Bill Thompson's Options

Thursday, September 12, 2013

Mayoral candidate Bill Thompson on the morning after the primary election in which he came in second place. Mayoral candidate Bill Thompson on the morning after the primary election in which he came in second place. (Stephen Nessen/WNYC)

On primary night, Bill Thompson vowed to "count every vote" before conceding that Bill de Blasio has over 40 percent of the vote. Do you think Thompson should keep pushing for a full count and possibly create a run-off for the Democratic candidate, or should he step aside with de Blasio holding just over the threshold for a win? 212-433-9692, 212-433-WNYC. As your calls are coming in, WNYC's Anna Sale talks about her reporting on the pressure that Bill Thompson is facing to drop out of the race. 


Anna Sale

Comments [16]

Ellen (1st post, Sep. 12 2013 10:34 AM):

Some fairly serious charges there, esp. the last one, that "Thompson went against Bloomberg on purpose so that Bloomberg would win."

Any evidence to back them up?
NinaB, 11:05 AM: Reasonable sounding arguments.
IK from Bklyn, 11:05; jerry, 11:14: Valid questions.
Billy Pilgrim, 12:45 PM: While I didn't listen to enough of the coverage to have heard for myself any of what you allege, I find your post entirely credible. I suggest that if you haven't already, that you contact WNYC about the matter using the form at or by phone.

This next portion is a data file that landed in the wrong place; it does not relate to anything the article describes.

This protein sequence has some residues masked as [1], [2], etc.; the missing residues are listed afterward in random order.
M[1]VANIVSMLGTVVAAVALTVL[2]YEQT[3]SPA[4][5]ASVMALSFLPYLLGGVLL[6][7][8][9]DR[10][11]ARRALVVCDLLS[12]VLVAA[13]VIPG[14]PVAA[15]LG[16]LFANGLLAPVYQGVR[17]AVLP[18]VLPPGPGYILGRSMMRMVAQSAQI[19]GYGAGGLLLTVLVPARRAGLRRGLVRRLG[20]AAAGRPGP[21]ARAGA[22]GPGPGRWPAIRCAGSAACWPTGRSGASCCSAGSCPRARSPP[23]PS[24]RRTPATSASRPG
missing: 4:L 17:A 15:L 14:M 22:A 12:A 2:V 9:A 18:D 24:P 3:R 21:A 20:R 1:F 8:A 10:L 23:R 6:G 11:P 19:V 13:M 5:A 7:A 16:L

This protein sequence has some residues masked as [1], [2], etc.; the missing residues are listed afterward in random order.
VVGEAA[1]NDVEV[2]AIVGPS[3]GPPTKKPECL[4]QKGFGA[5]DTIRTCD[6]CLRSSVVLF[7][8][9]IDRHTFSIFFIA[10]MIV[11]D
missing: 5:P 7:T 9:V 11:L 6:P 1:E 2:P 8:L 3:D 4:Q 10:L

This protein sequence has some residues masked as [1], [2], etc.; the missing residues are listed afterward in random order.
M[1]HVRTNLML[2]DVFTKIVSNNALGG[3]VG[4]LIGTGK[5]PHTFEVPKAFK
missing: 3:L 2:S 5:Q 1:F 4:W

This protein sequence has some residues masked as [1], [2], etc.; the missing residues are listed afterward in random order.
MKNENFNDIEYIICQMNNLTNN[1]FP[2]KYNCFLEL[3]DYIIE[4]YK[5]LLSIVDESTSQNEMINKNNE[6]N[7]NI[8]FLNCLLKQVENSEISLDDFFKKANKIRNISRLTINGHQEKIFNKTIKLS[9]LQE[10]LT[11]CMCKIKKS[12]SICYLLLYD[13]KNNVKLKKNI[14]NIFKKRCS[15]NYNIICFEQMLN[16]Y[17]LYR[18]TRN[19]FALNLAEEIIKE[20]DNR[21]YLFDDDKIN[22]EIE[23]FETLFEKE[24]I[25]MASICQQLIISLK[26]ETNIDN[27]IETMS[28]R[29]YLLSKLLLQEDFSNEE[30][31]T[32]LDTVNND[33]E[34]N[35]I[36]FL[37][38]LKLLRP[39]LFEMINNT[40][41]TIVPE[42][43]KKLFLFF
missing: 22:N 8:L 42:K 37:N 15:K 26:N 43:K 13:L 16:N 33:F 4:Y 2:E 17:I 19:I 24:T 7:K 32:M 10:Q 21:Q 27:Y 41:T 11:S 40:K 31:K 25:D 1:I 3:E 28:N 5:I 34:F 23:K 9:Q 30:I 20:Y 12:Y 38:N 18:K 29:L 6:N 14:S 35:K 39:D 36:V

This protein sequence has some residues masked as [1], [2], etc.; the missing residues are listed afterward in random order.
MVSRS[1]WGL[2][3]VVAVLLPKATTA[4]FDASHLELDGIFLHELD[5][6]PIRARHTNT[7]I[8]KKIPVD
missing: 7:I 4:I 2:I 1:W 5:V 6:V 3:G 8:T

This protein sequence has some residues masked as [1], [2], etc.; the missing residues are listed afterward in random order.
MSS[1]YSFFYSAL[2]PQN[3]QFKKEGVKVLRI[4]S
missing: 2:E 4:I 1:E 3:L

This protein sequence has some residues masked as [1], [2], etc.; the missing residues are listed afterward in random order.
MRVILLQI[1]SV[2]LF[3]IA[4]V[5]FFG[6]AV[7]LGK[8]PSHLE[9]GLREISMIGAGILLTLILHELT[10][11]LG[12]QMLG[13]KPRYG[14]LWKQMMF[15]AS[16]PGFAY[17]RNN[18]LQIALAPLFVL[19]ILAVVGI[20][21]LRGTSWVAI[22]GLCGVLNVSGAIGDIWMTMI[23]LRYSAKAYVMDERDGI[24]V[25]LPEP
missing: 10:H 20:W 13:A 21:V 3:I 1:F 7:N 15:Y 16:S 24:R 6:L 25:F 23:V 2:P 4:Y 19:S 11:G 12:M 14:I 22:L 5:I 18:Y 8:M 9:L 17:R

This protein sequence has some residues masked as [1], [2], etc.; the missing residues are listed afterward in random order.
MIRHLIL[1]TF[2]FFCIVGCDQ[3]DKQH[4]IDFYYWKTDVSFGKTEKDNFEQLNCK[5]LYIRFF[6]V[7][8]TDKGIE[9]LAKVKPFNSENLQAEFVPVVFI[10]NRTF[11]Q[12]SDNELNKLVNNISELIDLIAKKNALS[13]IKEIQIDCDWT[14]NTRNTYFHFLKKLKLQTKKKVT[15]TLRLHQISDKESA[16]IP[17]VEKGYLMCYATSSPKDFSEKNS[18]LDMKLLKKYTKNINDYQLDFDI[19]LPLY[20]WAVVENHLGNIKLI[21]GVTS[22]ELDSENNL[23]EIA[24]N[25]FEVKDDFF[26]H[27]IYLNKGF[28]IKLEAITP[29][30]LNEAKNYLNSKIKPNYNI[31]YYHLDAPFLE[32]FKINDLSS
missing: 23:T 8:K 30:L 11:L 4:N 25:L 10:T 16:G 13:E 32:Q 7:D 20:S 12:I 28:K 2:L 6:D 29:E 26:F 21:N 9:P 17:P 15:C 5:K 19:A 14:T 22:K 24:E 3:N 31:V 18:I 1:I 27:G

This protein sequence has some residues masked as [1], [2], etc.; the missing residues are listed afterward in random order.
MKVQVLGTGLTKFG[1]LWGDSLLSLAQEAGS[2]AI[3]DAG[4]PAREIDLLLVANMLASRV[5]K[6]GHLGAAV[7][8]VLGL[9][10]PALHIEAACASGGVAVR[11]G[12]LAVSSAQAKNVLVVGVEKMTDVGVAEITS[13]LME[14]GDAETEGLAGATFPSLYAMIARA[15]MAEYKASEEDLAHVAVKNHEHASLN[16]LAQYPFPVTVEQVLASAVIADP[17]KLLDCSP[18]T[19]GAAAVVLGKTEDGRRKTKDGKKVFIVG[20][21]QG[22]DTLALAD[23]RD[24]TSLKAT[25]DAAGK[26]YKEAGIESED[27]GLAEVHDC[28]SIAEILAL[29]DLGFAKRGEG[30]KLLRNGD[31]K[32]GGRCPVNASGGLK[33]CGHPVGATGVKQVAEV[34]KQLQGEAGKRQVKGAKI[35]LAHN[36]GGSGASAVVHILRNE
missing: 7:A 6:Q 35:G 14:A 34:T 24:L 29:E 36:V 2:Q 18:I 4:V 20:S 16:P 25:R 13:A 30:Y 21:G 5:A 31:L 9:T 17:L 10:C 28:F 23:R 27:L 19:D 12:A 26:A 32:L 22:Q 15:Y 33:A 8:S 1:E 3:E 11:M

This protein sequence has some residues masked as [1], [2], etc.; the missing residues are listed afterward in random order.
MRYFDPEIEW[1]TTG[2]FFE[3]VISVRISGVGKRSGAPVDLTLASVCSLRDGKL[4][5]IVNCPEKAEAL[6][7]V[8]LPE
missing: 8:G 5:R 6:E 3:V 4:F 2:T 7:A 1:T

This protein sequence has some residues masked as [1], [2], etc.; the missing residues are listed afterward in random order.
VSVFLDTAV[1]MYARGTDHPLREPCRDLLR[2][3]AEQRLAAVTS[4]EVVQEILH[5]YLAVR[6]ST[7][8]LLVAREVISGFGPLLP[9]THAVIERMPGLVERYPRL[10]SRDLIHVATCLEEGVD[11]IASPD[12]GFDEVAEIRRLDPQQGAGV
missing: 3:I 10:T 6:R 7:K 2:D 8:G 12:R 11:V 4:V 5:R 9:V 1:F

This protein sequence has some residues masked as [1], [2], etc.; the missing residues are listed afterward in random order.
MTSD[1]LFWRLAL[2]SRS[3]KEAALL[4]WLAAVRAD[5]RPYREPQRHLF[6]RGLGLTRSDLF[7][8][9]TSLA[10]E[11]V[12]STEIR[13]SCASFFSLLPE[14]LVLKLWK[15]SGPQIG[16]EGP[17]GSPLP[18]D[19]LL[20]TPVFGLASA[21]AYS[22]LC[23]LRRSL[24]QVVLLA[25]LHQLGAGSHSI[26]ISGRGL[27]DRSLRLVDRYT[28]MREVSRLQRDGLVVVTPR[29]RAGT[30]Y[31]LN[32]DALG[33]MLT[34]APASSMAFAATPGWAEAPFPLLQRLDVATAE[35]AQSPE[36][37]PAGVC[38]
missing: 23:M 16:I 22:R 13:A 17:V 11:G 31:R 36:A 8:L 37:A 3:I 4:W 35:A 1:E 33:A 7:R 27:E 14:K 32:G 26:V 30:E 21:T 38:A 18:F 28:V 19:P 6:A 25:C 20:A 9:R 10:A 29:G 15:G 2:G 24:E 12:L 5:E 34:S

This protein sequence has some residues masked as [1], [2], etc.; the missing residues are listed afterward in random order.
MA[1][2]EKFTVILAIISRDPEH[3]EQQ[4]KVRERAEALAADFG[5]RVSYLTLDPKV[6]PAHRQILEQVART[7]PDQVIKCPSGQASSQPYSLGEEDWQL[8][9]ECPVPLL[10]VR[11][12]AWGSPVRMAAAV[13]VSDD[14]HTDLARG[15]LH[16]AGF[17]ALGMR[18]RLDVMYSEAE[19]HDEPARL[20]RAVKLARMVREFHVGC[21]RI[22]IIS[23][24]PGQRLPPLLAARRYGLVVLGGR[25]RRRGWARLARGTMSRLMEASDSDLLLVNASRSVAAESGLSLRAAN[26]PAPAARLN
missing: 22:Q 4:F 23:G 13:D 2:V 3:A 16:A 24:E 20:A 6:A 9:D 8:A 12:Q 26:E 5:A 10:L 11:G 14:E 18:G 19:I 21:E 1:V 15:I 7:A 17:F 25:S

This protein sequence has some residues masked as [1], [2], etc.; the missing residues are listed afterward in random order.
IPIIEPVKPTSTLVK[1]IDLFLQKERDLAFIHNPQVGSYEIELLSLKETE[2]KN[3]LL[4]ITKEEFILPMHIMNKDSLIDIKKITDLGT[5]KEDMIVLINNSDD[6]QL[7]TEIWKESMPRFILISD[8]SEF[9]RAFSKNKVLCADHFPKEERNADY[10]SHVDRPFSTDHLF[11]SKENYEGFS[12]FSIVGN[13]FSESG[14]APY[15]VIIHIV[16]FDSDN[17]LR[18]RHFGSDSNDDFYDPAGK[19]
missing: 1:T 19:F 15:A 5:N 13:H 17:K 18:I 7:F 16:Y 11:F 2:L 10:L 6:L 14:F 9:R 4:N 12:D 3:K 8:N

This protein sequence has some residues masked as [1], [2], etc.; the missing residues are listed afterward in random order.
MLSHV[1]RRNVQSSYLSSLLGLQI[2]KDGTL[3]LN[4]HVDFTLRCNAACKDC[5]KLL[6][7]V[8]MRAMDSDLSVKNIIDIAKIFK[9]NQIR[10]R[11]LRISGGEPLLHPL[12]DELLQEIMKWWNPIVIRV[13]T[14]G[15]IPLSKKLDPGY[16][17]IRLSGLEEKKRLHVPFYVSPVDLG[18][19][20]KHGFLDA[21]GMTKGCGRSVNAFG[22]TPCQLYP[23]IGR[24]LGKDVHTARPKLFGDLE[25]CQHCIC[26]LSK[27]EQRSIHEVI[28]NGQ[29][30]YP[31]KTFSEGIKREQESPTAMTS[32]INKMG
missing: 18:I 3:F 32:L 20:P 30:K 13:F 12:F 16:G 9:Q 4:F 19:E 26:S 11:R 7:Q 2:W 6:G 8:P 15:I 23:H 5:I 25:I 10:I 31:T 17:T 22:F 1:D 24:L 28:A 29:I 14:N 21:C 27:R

Sep. 12 2013 09:12 PM
Billy Pilgrim from Staten Island

I was appalled at WNYC's coverage of the primary yesterday. At least one spokesperson blithely used the phrase "DeBlasio's victory" near the end of her segment. Another "expert" actually suggested with a straight face that Thompson needed 60% to trigger a runoff! This went completely unchallenged. Truly shameful. It sounded like WNYC had an axe to grind, either for DeBlasio or against Thompson. Come on. The official count hasn't even begun yet. I'd expect this from the Post, but not WNYC. Where is WNYC's respect for the voting process, which carefully accounts for ALL voters? Brian, thankfully, was much better on this matter today.